Back in 2013, you see, I first argued that conservatives need to grapple with how the American economy was leaving significant segments of society behind (right here at National Review). I wanted to underscore the severity of our labor-market challenges but knew that just citing raw wage trends was insufficient. A prolific and well-respected policyman named Scott Winship had challenged the adequacy of the government data and especially its inflation adjustment and a debate was raging. How could I depict an accurate picture without stepping into the crossfire?
I landed on the idea of using median income relative to the poverty threshold. Because the Census Bureau reports both figures annually in current dollars, inflation concerns fell by the wayside. I could look at the 1970 ratio of income to the 1970 poverty threshold for a family of four in 1970 dollars, and the 2012 ratio in 2012 dollars, and have a relevant comparison. The result was also striking: In 1970, the median male high school graduate’s income was more than double the poverty threshold, while by 2012 he exceeded it by barely 30 percent.
Fast-forward to today and I find myself in conversation with Scott on these very same topics! But lo and behold he rejects this new measure too. He raises two objections, which I think are fair but insufficient.
The first objection is that the population of high school graduates has changed and now represents a lower subset of the income distribution. That’s true. But it doesn’t come close to explaining the decline: Even high school dropouts were doing much better on this metric in 1970 (exceeding the poverty threshold by more than 80 percent) than high school graduates are today.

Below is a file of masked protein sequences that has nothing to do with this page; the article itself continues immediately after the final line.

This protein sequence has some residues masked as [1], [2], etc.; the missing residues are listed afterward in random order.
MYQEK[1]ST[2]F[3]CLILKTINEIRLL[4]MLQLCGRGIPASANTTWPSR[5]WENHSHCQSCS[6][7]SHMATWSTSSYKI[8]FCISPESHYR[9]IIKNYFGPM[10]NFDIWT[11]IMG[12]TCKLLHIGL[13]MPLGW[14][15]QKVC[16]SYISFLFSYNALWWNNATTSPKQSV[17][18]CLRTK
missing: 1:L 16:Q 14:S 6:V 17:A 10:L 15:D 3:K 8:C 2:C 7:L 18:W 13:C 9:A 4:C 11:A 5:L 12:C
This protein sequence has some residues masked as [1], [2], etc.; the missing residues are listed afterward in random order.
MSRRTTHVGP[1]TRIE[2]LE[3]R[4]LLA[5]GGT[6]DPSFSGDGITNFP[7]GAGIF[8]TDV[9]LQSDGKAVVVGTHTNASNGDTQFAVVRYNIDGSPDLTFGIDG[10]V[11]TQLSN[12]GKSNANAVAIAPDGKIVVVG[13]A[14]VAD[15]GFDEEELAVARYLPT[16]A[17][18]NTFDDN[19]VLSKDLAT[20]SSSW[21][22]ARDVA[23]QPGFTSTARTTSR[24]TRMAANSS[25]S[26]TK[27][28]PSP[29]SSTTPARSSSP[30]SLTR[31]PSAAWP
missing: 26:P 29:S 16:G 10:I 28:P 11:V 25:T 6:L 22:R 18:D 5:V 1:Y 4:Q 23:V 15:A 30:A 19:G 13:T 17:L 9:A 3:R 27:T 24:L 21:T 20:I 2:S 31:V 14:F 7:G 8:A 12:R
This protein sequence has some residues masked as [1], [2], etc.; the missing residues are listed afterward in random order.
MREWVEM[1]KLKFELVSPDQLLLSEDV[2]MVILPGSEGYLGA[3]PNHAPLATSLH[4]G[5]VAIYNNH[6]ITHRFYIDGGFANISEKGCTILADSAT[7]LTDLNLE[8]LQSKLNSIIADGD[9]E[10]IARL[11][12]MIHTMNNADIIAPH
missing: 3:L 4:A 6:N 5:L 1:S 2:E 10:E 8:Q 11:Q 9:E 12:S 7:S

The second objection is that this data includes all men over age 25, including retirees, of whom we have a higher share today and who tend to have less income. That’s true, too. But we could just as well observe that the high school-only population still working also skews older than it did in 1970, so we are now seeing relatively more people in their higher-earning late-career years. Which of these effects dominates? I don’t know. But once again, Scott has only highlighted the adjustment that paints a rosier picture, whereas the full range of adjustments don’t point obviously in one direction or the other. No measure is perfect! But each can tell us something, and we should take note when they all tell us the same thing.
As it happens, the Census Bureau has also tried to provide a measure that accounts perfectly for both of Scott’s concerns, looking at median income specifically for men between the ages of 25-34 and regardless of education: “More young men are falling to the bottom of the income ladder. In 1975, only 25 percent of men, aged 25 to 34, had incomes of less than $30,000 per year. By 2016, that share rose to 41 percent of young men. (Incomes for both years are in 2015 dollars.)”
I could offer some Winshipian objections to this too . . . Perhaps more people in that age bracket are still in school. The $30,000 cut-off is arbitrary and doesn’t include fringe benefits. And so on.
But at some point the burden of proof has to shift. The standard government data shows that the labor market is failing a substantial share of the population. So do the data after being subjected to every favorable adjustment imaginable. So do more nuanced slices of the data. So do surveys of public opinion. So do secondary measures like labor force participation. So do tertiary measures like family formation and mortality. So do hyper-targeted analyses of children’s earnings as compared to their own parents.